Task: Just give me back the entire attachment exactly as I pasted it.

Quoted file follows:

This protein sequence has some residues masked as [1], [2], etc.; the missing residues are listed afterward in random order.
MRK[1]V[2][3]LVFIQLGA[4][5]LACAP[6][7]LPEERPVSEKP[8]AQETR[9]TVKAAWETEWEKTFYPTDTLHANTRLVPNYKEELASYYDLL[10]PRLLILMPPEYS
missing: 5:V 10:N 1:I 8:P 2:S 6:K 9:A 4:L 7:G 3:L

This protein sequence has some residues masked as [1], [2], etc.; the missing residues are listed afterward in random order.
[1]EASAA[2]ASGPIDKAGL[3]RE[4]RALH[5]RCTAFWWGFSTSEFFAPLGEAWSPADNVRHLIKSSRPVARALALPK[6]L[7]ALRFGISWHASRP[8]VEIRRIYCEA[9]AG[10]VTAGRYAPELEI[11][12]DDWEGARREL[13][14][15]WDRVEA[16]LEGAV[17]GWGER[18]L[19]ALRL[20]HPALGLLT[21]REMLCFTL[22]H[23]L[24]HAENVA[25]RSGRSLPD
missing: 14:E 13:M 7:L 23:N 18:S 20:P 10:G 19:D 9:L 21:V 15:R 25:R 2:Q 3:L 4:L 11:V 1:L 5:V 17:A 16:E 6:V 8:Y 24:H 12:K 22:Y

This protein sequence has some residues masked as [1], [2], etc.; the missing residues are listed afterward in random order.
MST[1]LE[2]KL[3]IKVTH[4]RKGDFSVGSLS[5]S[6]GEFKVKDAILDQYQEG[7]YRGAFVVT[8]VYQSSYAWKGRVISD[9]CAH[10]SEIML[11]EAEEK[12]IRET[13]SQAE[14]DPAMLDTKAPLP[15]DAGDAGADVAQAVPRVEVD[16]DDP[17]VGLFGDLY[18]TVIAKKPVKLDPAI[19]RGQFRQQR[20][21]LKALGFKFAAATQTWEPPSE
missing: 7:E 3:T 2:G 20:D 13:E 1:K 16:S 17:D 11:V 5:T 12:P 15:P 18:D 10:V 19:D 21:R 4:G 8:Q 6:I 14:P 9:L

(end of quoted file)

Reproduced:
This protein sequence has some residues masked as [1], [2], etc.; the missing residues are listed afterward in random order.
MRK[1]V[2][3]LVFIQLGA[4][5]LACAP[6][7]LPEERPVSEKP[8]AQETR[9]TVKAAWETEWEKTFYPTDTLHANTRLVPNYKEELASYYDLL[10]PRLLILMPPEYS
missing: 5:V 10:N 1:I 8:P 2:S 6:K 9:A 4:L 7:G 3:L

This protein sequence has some residues masked as [1], [2], etc.; the missing residues are listed afterward in random order.
[1]EASAA[2]ASGPIDKAGL[3]RE[4]RALH[5]RCTAFWWGFSTSEFFAPLGEAWSPADNVRHLIKSSRPVARALALPK[6]L[7]ALRFGISWHASRP[8]VEIRRIYCEA[9]AG[10]VTAGRYAPELEI[11][12]DDWEGARREL[13][14][15]WDRVEA[16]LEGAV[17]GWGER[18]L[19]ALRL[20]HPALGLLT[21]REMLCFTL[22]H[23]L[24]HAENVA[25]RSGRSLPD
missing: 14:E 13:M 7:L 23:N 18:S 20:P 10:G 19:D 9:L 21:V 15:R 25:R 2:Q 3:L 4:L 11:V 1:L 5:V 17:A 16:E 6:V 8:Y 24:H 12:K 22:Y

This protein sequence has some residues masked as [1], [2], etc.; the missing residues are listed afterward in random order.
MST[1]LE[2]KL[3]IKVTH[4]RKGDFSVGSLS[5]S[6]GEFKVKDAILDQYQEG[7]YRGAFVVT[8]VYQSSYAWKGRVISD[9]CAH[10]SEIML[11]EAEEK[12]IRET[13]SQAE[14]DPAMLDTKAPLP[15]DAGDAGADVAQAVPRVEVD[16]DDP[17]VGLFGDLY[18]TVIAKKPVKLDPAI[19]RGQFRQQR[20][21]LKALGFKFAAATQTWEPPSE
missing: 7:E 3:T 2:G 20:D 13:E 1:K 16:S 17:D 11:V 5:T 12:P 15:P 18:D 10:V 19:D 21:R 4:G 8:Q 6:I 14:P 9:L